Concentrations of a Koi herpesvirus (KHV) in tissues of experimentally infected Cyprinus carpio koi as assessed by real-time TaqMan PCR

Oren Gilad, Susan Yun, Francisco J. Zagmutt-Vergara, Christian M. Leutenegger, Herve Bercovier, Ronald Hedrick

Research output: Contribution to journalArticle

219 Citations (Scopus)

Abstract

The Koi herpesvirus (KHV) is a herpes-like virus now recognized as a worldwide cause of mortality among populations of koi Cyprinus carpio koi and common carp Cyprinus carpio carpio. Temperature is a key factor influencing virus replication both in cell culture and in the tissues of experimentally infected fish. Genomic DNA sequences were used to optimize a rapid real-time Taq-Man PCR assay to detect and quantify KHV DNA as found in the tissues of virus-exposed fish. The assay allowed analytical enumeration of target KHV genome copies ranging from 101 to 107 molecules as present in infected cell lines or fish tissues. The new assay was specific for KHV and did not detect DNA from 3 related herpes-like viruses found in fish, the Cyprinid herpesvirus 1 (CyHV-1), Cyprinid herpesvirus 2 (CyHV-2), Ictalurid herpesvirus 1 (IcHV-1) or the KF-1 cell line used for virus growth. Concentrations of KHV DNA were evaluated in 7 different tissues of replicate groups of virus-exposed koi held at water temperatures of 13, 18, 23 and 28°C. Viral DNA was detected among virus-exposed koi at all 4 water temperatures but mortality was only observed among fish at 18, 23, and 28°C. Time and temperature and the interactions between them affected concentrations of viral DNA detected in tissues of koi exposed to KHV. Although there were no recognized patterns to viral DNA concentrations as found in different tissues over time, KHV genome copies for all tissues increased with time post virus exposure and with water temperature. The remarkably rapid and systemic spread of the virus was demonstrated by the presence of viral DNA in multiple tissues 1 d post virus exposure. The greatest DNA concentrations found were in the gill, kidney and spleen, with virus genome equivalents consistently from 10 8to 109 per 106 host cells. High levels of KHV DNA were also found in the mucus, liver, gut, and brain. Koi surviving infection at 62 to 64 d post virus exposure contained lower KHV genome copies (up to 1.99 × 102 per 106 host cells) as present in gill, kidney or brain tissues.

Original languageEnglish (US)
Pages (from-to)179-187
Number of pages9
JournalDiseases of Aquatic Organisms
Volume60
Issue number3
DOIs
StatePublished - Sep 8 2004

Fingerprint

Cyprinid herpesvirus 3
koi
Cyprinus carpio
virus
quantitative polymerase chain reaction
viruses
DNA
genome
water temperature
fish
cyprinid
Cyprinid herpesvirus 1
assay
Cyprinid herpesvirus 2
gills
Ictalurid herpesvirus 1
assays
cell lines
kidneys
tissues

Keywords

  • Cyprinus carpio koi
  • Herpes-like viruses
  • KHV
  • Koi herpesvirus
  • TaqMan PCR

ASJC Scopus subject areas

  • Ecology, Evolution, Behavior and Systematics
  • Aquatic Science

Cite this

Concentrations of a Koi herpesvirus (KHV) in tissues of experimentally infected Cyprinus carpio koi as assessed by real-time TaqMan PCR. / Gilad, Oren; Yun, Susan; Zagmutt-Vergara, Francisco J.; Leutenegger, Christian M.; Bercovier, Herve; Hedrick, Ronald.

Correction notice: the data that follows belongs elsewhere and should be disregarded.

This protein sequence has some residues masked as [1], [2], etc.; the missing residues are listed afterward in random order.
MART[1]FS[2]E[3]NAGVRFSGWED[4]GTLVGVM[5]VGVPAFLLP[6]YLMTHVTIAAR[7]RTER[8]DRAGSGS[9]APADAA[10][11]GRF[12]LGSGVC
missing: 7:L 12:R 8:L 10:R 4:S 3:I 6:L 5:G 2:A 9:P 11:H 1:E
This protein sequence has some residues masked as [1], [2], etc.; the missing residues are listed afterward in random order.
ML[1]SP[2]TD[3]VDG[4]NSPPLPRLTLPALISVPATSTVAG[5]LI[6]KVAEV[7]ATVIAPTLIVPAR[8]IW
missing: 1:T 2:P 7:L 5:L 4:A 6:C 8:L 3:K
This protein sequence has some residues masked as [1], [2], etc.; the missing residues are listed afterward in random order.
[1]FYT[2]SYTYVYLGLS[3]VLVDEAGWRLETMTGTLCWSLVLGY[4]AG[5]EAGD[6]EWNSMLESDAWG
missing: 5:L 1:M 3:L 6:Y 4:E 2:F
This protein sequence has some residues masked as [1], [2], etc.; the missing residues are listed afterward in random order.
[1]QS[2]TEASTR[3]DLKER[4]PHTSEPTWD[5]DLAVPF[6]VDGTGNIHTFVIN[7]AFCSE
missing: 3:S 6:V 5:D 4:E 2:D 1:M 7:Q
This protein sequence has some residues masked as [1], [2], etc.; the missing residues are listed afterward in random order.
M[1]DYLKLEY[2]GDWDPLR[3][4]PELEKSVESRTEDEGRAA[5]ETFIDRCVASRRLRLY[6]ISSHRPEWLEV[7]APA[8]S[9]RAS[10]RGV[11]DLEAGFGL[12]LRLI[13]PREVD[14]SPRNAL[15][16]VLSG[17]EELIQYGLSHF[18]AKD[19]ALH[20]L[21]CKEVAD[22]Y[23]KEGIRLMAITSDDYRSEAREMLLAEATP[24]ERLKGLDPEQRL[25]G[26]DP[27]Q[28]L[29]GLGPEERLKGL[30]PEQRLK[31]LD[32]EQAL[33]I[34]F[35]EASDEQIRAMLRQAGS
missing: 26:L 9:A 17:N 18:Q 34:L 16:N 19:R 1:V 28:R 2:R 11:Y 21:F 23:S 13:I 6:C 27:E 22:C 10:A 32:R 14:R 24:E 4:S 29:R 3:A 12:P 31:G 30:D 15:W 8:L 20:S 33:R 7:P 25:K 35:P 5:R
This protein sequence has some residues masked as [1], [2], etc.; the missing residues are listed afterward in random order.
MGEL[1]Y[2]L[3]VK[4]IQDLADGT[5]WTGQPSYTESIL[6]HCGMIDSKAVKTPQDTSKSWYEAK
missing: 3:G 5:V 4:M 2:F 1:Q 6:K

In: Diseases of Aquatic Organisms, Vol. 60, No. 3, 08.09.2004, p. 179-187.

Research output: Contribution to journalArticle

Gilad, Oren ; Yun, Susan ; Zagmutt-Vergara, Francisco J. ; Leutenegger, Christian M. ; Bercovier, Herve ; Hedrick, Ronald. / Concentrations of a Koi herpesvirus (KHV) in tissues of experimentally infected Cyprinus carpio koi as assessed by real-time TaqMan PCR. In: Diseases of Aquatic Organisms. 2004 ; Vol. 60, No. 3. pp. 179-187.
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abstract = "The Koi herpesvirus (KHV) is a herpes-like virus now recognized as a worldwide cause of mortality among populations of koi Cyprinus carpio koi and common carp Cyprinus carpio carpio. Temperature is a key factor influencing virus replication both in cell culture and in the tissues of experimentally infected fish. Genomic DNA sequences were used to optimize a rapid real-time Taq-Man PCR assay to detect and quantify KHV DNA as found in the tissues of virus-exposed fish. The assay allowed analytical enumeration of target KHV genome copies ranging from 101 to 107 molecules as present in infected cell lines or fish tissues. The new assay was specific for KHV and did not detect DNA from 3 related herpes-like viruses found in fish, the Cyprinid herpesvirus 1 (CyHV-1), Cyprinid herpesvirus 2 (CyHV-2), Ictalurid herpesvirus 1 (IcHV-1) or the KF-1 cell line used for virus growth. Concentrations of KHV DNA were evaluated in 7 different tissues of replicate groups of virus-exposed koi held at water temperatures of 13, 18, 23 and 28°C. Viral DNA was detected among virus-exposed koi at all 4 water temperatures but mortality was only observed among fish at 18, 23, and 28°C. Time and temperature and the interactions between them affected concentrations of viral DNA detected in tissues of koi exposed to KHV. Although there were no recognized patterns to viral DNA concentrations as found in different tissues over time, KHV genome copies for all tissues increased with time post virus exposure and with water temperature. The remarkably rapid and systemic spread of the virus was demonstrated by the presence of viral DNA in multiple tissues 1 d post virus exposure. The greatest DNA concentrations found were in the gill, kidney and spleen, with virus genome equivalents consistently from 10 8to 109 per 106 host cells. High levels of KHV DNA were also found in the mucus, liver, gut, and brain. Koi surviving infection at 62 to 64 d post virus exposure contained lower KHV genome copies (up to 1.99 × 102 per 106 host cells) as present in gill, kidney or brain tissues.",
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